On June 16, 2021, Bank of Uganda (BoU) announced that it was reducing the Central Bank rate to 6.5% from 7%, the lowest ever in a bid to kickstart the economy that has been battered by the effects of the COVID-19 pandemic.
“Indeed, the Uganda Bureau of Statistics (UBoS) in its June 2021 real GDP estimates indicate economic growth of 3.3 percent in Financial Year (FY) 2020/21, slightly higher than initial projections of 3.1 percent, owing primarily to stronger household consumption. However, contraction in private sector investment is persisting, partly reflecting heightened Covid-19 induced uncertainties. The real Gross Domestic product growth outlook remains unchanged at 4.0-4.5 percent in FY2021/22,” BoU said.
But it remains to be seen if commercial banks are ready to follow suite and lower their lending rates.
In 2020, BoU wrote to commercial banks in July, asking them to reduce interest rates on the ground that the CBR – the key lending rate – had reduced to 8 per cent in April and 7 per cent in June, commercial banks only reduced these rates to 17.7 per cent in April. But in May, the interest rates rose to 18.9 per cent before climbing to 20 per cent.
Mr Wilbrod Owor, the executive director of the Uganda Bankers Association, says their hands are tied.
“Ideally the reduction in the CBR would mean a downward review of lending rates to stimulate growth in the economy but we are in a difficult situation of high non-performing loans and subdued economy,” he explains.
He adds that most non-performing loans are recorded as such to date because several sectors like education, transport, trade are currently underperforming because of the partial coronavirus induced lockdown.
Owor says banks are planning to schedule a meeting to review BoU’s monetary policy action in line with their market strategies to come up with resolutions that are good for all players in the economy.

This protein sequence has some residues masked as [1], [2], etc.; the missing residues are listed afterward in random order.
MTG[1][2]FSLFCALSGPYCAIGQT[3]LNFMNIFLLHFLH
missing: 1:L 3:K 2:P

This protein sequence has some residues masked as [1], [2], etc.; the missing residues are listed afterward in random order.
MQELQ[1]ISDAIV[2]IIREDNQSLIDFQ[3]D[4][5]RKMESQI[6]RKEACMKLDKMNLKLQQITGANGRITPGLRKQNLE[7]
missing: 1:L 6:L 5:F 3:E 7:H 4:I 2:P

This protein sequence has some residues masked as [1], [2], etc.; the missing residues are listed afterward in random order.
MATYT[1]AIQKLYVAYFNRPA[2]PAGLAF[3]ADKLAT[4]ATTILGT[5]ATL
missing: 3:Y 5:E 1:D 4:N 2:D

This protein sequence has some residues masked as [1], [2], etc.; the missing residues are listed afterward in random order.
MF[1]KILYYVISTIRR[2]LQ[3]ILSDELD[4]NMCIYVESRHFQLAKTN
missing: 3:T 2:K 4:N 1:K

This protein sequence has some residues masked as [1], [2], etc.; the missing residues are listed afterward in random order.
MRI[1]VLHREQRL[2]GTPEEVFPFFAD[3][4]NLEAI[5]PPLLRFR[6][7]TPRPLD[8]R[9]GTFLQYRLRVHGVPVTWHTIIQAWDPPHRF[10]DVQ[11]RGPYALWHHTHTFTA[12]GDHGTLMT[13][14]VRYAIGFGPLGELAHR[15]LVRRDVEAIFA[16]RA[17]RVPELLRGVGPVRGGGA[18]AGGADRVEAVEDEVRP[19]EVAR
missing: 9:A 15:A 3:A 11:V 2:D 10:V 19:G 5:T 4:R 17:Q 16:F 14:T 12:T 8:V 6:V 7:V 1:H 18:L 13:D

“We would like to support the economy to recover…but you cannot expect a uniform response because individual financial institutions differ,” he says.
Corti Paul Lakuma, a research fellow at the Economic Policy Research Centre at Makerere University, says bank might respond by lowering their interest rates going forward not because of the strength of the central bank but because they are stuck with money.
“There is limited economic activity, people are saving…and that means banks might want to attract borrowers…that could partly be one of the reasons,” he says.
Lakuma said going forward, authorities must work towards rectifying the financial market to have a level playing field for both indigenous and international banks for monetary policy signals to yield results.
Lakuma insists, that a reduction in interest rates alone may not entirely cause a fast recovery of the economy unless everybody does their part.
“The Central Bank has done its part,” he says, adding that those in charge of revenue collections must deliver results, and those in charge of spending what is collected must to it carefully to revamp the shaky economy.
BoU and Uganda Bureau of Statistics data indicates that the high frequency indicators of economic activity indicates that the momentum of economic activity for the quarter to May 2021 was moderate.
Data indicates that economic growth of 3.3% in FY2020/21 is slightly higher than initial projections of 3.1% owning primarily to stronger household consumption. However, data indicates that contraction in private sector investment is persisting partly reflecting heightened COVID-19 induced uncertainties. The GDP growth outlook remains unchanged at 4.0-4.5% in FY2021/2022.